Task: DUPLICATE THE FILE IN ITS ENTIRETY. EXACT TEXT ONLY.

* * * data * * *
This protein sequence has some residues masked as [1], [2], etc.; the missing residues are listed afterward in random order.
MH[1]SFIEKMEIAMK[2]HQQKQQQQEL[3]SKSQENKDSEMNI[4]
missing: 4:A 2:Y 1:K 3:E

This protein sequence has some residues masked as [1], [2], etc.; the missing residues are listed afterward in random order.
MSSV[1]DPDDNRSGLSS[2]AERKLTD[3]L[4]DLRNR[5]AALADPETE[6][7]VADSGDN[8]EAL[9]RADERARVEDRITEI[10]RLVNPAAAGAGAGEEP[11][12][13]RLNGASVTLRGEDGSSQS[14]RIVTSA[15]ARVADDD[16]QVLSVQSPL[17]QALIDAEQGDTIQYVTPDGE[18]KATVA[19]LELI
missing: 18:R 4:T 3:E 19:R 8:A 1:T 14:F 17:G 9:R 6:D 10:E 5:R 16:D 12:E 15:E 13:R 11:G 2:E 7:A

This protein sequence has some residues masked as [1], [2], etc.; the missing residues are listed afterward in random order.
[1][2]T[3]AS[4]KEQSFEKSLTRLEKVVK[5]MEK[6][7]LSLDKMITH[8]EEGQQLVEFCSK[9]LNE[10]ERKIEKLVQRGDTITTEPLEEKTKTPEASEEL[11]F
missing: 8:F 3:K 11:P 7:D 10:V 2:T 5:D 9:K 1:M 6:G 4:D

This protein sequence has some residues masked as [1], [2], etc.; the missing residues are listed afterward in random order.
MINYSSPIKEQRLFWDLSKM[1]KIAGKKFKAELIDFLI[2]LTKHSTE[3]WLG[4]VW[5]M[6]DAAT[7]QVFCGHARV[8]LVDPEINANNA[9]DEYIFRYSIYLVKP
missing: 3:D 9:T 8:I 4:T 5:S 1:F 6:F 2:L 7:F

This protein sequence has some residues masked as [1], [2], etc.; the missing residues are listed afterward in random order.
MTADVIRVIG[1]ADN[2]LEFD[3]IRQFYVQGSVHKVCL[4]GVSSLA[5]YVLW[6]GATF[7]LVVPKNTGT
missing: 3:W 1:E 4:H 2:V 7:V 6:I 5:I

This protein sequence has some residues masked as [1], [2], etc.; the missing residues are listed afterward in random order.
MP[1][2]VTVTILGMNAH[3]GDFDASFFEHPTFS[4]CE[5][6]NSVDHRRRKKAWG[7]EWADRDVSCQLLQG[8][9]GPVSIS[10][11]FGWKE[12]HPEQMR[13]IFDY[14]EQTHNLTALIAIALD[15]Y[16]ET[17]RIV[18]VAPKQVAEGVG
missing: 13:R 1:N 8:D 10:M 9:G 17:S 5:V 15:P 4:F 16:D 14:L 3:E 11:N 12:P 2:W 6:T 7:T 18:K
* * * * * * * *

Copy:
This protein sequence has some residues masked as [1], [2], etc.; the missing residues are listed afterward in random order.
MH[1]SFIEKMEIAMK[2]HQQKQQQQEL[3]SKSQENKDSEMNI[4]
missing: 4:A 2:Y 1:K 3:E

This protein sequence has some residues masked as [1], [2], etc.; the missing residues are listed afterward in random order.
MSSV[1]DPDDNRSGLSS[2]AERKLTD[3]L[4]DLRNR[5]AALADPETE[6][7]VADSGDN[8]EAL[9]RADERARVEDRITEI[10]RLVNPAAAGAGAGEEP[11][12][13]RLNGASVTLRGEDGSSQS[14]RIVTSA[15]ARVADDD[16]QVLSVQSPL[17]QALIDAEQGDTIQYVTPDGE[18]KATVA[19]LELI
missing: 18:R 4:T 3:E 19:R 8:A 1:T 14:F 17:G 9:R 6:D 10:E 5:R 16:D 12:E 15:E 13:R 11:G 2:E 7:A

This protein sequence has some residues masked as [1], [2], etc.; the missing residues are listed afterward in random order.
[1][2]T[3]AS[4]KEQSFEKSLTRLEKVVK[5]MEK[6][7]LSLDKMITH[8]EEGQQLVEFCSK[9]LNE[10]ERKIEKLVQRGDTITTEPLEEKTKTPEASEEL[11]F
missing: 8:F 3:K 11:P 7:D 10:V 2:T 5:D 9:K 1:M 6:G 4:D

This protein sequence has some residues masked as [1], [2], etc.; the missing residues are listed afterward in random order.
MINYSSPIKEQRLFWDLSKM[1]KIAGKKFKAELIDFLI[2]LTKHSTE[3]WLG[4]VW[5]M[6]DAAT[7]QVFCGHARV[8]LVDPEINANNA[9]DEYIFRYSIYLVKP
missing: 3:D 9:T 8:I 4:T 5:S 1:F 6:F 2:L 7:F

This protein sequence has some residues masked as [1], [2], etc.; the missing residues are listed afterward in random order.
MTADVIRVIG[1]ADN[2]LEFD[3]IRQFYVQGSVHKVCL[4]GVSSLA[5]YVLW[6]GATF[7]LVVPKNTGT
missing: 3:W 1:E 4:H 2:V 7:V 6:I 5:I

This protein sequence has some residues masked as [1], [2], etc.; the missing residues are listed afterward in random order.
MP[1][2]VTVTILGMNAH[3]GDFDASFFEHPTFS[4]CE[5][6]NSVDHRRRKKAWG[7]EWADRDVSCQLLQG[8][9]GPVSIS[10][11]FGWKE[12]HPEQMR[13]IFDY[14]EQTHNLTALIAIALD[15]Y[16]ET[17]RIV[18]VAPKQVAEGVG
missing: 13:R 1:N 8:D 10:M 9:G 17:S 5:V 15:P 4:F 16:D 14:L 3:E 11:N 12:P 2:W 6:T 7:T 18:K